Inner Circle “Member Spotlights” give you a sneak-peek at the progress of one of our community members. Get inspired by what they’ve achieved, be heartened by their struggles and get motivated and share in their plans for the future.
What does your studio look like?
I have two studios, one purpose built beside my house in Mossman. My youngest and oldest students are four and 73 respectively. I have 22 students learning piano, guitar, uke, violin, electric bass and digital music production from beginner to Amus level. I also have a couple of Skype students that I teach from here.
I am currently expanding my teaching into mentoring teachers who are sitting for Certificate, Associate and Licentiate teaching exams. My second studio is one and a half hours drive away at St Anthony’s school in Dimbulah. I have 15 students there, both adults and under 18’s. I also have a small ensemble that I teach at lunch time for free to anyone who comes.
In Mossman, I organise six student concerts a year for students of all the music teachers in the area. There are usually about 50 students performing in two sessions at one of the local churches which has the only working acoustic piano in the area. I am also president of a group raising money to buy a grand piano to gift to the shire council so that all our students have a good piano to perform on. I have been nominated for an Aria Music Teacher of the Year award, which I am a little bemused but very excited about as well.
What concept, idea, app or strategy, has had the most positive impact on your studio and teaching recently?
Introducing digital music production with Garage Band into lessons. I don’t use it all the time but do it for a month a couple of times a year. It makes teaching fundamentals like beat, tempo, dynamics, chord families, balance in mixing, form and so forth, really easy and really relevant. I was looking for a way to engage a couple of students with learning disorders so decided to try it. I am interested in the alchemy of sound production anyway but hadn’t explored digital music production at all.
I started with a really steep learning curve and the first three lesson plans on beat and dynamics. It went really well to the point that one student just finished a slide show/story about his favourite computer game with appropriate backing music, which he created from scratch. After the first few lessons, I started using it with my other students and have found that it makes them really aware aurally of all the basic concepts of music really easily.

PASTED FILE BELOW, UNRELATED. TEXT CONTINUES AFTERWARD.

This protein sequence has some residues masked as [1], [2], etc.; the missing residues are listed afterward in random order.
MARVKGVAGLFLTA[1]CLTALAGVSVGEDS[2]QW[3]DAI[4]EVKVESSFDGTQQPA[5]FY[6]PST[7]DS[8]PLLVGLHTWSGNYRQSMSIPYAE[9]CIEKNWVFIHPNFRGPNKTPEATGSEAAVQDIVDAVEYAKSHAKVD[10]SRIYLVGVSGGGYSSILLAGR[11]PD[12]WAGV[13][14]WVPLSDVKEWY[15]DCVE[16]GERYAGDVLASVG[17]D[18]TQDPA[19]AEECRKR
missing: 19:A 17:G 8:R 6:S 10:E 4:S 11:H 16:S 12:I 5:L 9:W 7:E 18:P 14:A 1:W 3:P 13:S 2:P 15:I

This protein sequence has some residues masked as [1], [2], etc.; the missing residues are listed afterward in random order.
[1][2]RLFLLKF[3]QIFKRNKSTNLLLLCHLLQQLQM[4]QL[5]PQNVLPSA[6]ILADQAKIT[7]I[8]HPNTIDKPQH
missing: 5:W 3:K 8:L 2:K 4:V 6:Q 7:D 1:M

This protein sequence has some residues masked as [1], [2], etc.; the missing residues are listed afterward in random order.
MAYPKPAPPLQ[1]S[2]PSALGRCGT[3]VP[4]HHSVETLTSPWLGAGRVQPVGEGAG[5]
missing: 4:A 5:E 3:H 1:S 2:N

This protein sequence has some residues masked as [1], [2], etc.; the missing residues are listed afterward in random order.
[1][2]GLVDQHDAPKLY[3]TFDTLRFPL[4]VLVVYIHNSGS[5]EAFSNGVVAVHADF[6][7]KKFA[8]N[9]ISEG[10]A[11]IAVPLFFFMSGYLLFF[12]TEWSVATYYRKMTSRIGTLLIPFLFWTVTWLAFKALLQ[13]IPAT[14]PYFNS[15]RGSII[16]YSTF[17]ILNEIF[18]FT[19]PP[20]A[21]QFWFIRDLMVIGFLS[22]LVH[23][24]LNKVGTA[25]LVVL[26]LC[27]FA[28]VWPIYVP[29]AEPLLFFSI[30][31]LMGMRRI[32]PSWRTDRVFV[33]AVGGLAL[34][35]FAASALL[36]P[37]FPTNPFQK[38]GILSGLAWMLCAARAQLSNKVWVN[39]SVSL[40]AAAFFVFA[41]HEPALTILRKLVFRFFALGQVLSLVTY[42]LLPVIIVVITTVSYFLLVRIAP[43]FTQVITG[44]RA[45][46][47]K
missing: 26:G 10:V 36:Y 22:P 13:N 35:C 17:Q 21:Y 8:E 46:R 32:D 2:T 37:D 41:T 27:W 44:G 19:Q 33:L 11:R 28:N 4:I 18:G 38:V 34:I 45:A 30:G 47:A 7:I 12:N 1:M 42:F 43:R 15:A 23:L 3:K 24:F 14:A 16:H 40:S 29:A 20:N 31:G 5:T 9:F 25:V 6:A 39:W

What was the biggest thing you did to achieve that outcome?
Going where no studio teacher has gone before! I couldn’t find any information or resources at all except a couple of sample lessons from Fun and Learn Music and some classroom lesson plans from Katie Wardrobe of Midnight Music. I had to conquer the fear of doing something really different without a reference or template to follow and worrying that it would not work or help the students. I was also worried I would be ridiculed by the other teachers in the area again as not being a serious or proper traditional teacher. I’m so glad I did it though. I have really been surprised by the aural improvement in all my students.
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How has your membership of the Inner Circle played a part in your development as a teacher?
Tim asks members how they would like to improve their teaching and business skills and produces podcasts and courses specifically targeted to members’ needs. It is a place where like-minded teachers from all over the world can connect with one another in a professional manner. I find this invaluable. We are living in an era of ‘over information’. We have to trawl through so much information to get to what is actually important so, Tim’s Inner Circle is a great place to find exactly what you need. Both of these things have made a large difference to my confidence as a teacher (I have always been non-traditional and have not fit well with my peers). It has also given me many ideas to include in my teaching.